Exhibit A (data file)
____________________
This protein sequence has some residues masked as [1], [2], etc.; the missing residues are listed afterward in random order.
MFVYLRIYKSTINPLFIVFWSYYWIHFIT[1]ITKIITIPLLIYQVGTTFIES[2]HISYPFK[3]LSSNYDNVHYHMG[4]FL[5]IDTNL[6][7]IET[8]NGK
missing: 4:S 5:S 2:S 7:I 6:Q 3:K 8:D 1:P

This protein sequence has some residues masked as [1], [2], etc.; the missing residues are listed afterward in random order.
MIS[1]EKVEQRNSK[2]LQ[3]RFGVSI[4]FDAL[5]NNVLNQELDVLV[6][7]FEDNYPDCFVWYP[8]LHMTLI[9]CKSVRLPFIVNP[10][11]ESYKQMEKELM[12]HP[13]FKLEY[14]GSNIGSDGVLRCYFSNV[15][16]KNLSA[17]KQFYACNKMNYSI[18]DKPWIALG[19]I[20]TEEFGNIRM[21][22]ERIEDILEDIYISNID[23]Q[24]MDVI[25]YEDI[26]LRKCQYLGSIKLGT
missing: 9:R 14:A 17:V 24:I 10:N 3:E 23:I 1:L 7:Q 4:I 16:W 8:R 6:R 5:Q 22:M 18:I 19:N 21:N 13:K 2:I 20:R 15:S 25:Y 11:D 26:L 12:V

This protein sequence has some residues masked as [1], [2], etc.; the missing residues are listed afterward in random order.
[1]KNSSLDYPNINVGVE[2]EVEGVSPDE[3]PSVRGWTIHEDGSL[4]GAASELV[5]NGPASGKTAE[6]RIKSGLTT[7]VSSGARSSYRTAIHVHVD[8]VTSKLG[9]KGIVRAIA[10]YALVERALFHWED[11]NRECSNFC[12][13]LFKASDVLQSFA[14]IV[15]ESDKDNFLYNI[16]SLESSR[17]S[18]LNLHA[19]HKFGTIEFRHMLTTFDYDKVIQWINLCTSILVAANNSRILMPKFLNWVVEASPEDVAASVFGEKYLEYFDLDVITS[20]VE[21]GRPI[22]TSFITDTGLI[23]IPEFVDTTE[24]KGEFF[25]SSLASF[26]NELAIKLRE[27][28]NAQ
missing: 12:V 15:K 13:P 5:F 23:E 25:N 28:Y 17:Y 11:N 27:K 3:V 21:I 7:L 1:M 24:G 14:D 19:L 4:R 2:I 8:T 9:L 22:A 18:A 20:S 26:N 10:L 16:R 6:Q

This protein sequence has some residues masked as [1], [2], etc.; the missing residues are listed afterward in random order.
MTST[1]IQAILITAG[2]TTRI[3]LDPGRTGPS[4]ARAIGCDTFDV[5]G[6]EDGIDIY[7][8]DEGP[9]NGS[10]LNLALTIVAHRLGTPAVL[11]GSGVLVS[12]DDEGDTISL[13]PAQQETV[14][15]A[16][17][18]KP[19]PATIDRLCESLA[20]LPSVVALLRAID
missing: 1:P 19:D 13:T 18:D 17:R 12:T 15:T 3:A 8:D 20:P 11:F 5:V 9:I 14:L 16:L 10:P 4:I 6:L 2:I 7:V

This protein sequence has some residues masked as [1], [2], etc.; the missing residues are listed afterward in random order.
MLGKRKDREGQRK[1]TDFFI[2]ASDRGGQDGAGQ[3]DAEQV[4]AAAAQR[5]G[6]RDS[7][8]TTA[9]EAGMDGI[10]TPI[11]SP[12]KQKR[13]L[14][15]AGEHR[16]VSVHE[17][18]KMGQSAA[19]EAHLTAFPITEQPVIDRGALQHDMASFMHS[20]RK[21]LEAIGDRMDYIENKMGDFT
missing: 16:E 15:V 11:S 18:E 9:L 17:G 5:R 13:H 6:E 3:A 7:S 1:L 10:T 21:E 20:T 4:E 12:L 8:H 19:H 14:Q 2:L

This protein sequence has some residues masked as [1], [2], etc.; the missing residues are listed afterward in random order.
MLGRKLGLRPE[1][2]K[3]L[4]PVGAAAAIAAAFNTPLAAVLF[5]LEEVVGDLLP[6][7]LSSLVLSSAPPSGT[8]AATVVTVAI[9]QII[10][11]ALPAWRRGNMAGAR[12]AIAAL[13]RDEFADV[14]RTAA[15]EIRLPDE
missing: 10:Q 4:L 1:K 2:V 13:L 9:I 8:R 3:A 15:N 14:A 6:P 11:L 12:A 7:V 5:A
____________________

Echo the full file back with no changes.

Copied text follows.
This protein sequence has some residues masked as [1], [2], etc.; the missing residues are listed afterward in random order.
MFVYLRIYKSTINPLFIVFWSYYWIHFIT[1]ITKIITIPLLIYQVGTTFIES[2]HISYPFK[3]LSSNYDNVHYHMG[4]FL[5]IDTNL[6][7]IET[8]NGK
missing: 4:S 5:S 2:S 7:I 6:Q 3:K 8:D 1:P

This protein sequence has some residues masked as [1], [2], etc.; the missing residues are listed afterward in random order.
MIS[1]EKVEQRNSK[2]LQ[3]RFGVSI[4]FDAL[5]NNVLNQELDVLV[6][7]FEDNYPDCFVWYP[8]LHMTLI[9]CKSVRLPFIVNP[10][11]ESYKQMEKELM[12]HP[13]FKLEY[14]GSNIGSDGVLRCYFSNV[15][16]KNLSA[17]KQFYACNKMNYSI[18]DKPWIALG[19]I[20]TEEFGNIRM[21][22]ERIEDILEDIYISNID[23]Q[24]MDVI[25]YEDI[26]LRKCQYLGSIKLGT
missing: 9:R 14:A 17:V 24:I 10:N 3:E 23:I 1:L 7:Q 4:I 16:W 8:R 6:R 5:Q 22:M 18:I 19:N 21:N 13:K 2:I 20:R 15:S 25:Y 11:D 26:L 12:V

This protein sequence has some residues masked as [1], [2], etc.; the missing residues are listed afterward in random order.
[1]KNSSLDYPNINVGVE[2]EVEGVSPDE[3]PSVRGWTIHEDGSL[4]GAASELV[5]NGPASGKTAE[6]RIKSGLTT[7]VSSGARSSYRTAIHVHVD[8]VTSKLG[9]KGIVRAIA[10]YALVERALFHWED[11]NRECSNFC[12][13]LFKASDVLQSFA[14]IV[15]ESDKDNFLYNI[16]SLESSR[17]S[18]LNLHA[19]HKFGTIEFRHMLTTFDYDKVIQWINLCTSILVAANNSRILMPKFLNWVVEASPEDVAASVFGEKYLEYFDLDVITS[20]VE[21]GRPI[22]TSFITDTGLI[23]IPEFVDTTE[24]KGEFF[25]SSLASF[26]NELAIKLRE[27][28]NAQ
missing: 12:V 15:K 13:P 5:F 23:E 25:N 28:Y 17:Y 11:N 27:K 3:V 21:I 7:L 1:M 24:G 14:D 19:L 4:R 2:I 8:T 9:L 22:A 18:A 20:S 26:N 10:L 16:R 6:Q

This protein sequence has some residues masked as [1], [2], etc.; the missing residues are listed afterward in random order.
MTST[1]IQAILITAG[2]TTRI[3]LDPGRTGPS[4]ARAIGCDTFDV[5]G[6]EDGIDIY[7][8]DEGP[9]NGS[10]LNLALTIVAHRLGTPAVL[11]GSGVLVS[12]DDEGDTISL[13]PAQQETV[14][15]A[16][17][18]KP[19]PATIDRLCESLA[20]LPSVVALLRAID
missing: 1:P 19:D 13:T 18:D 17:R 12:T 15:T 3:A 8:D 20:P 11:F 5:V 9:I 14:L 16:L 10:P 4:I 6:L 2:I 7:V

This protein sequence has some residues masked as [1], [2], etc.; the missing residues are listed afterward in random order.
MLGKRKDREGQRK[1]TDFFI[2]ASDRGGQDGAGQ[3]DAEQV[4]AAAAQR[5]G[6]RDS[7][8]TTA[9]EAGMDGI[10]TPI[11]SP[12]KQKR[13]L[14][15]AGEHR[16]VSVHE[17][18]KMGQSAA[19]EAHLTAFPITEQPVIDRGALQHDMASFMHS[20]RK[21]LEAIGDRMDYIENKMGDFT
missing: 16:E 15:V 11:S 18:E 9:L 17:G 5:R 13:H 6:E 3:A 7:S 1:L 10:T 21:E 20:T 4:E 12:L 8:H 19:H 14:Q 2:L

This protein sequence has some residues masked as [1], [2], etc.; the missing residues are listed afterward in random order.
MLGRKLGLRPE[1][2]K[3]L[4]PVGAAAAIAAAFNTPLAAVLF[5]LEEVVGDLLP[6][7]LSSLVLSSAPPSGT[8]AATVVTVAI[9]QII[10][11]ALPAWRRGNMAGAR[12]AIAAL[13]RDEFADV[14]RTAA[15]EIRLPDE
missing: 10:Q 4:L 1:K 2:V 13:L 9:I 8:R 3:A 15:N 14:A 6:P 11:L 12:A 7:V 5:A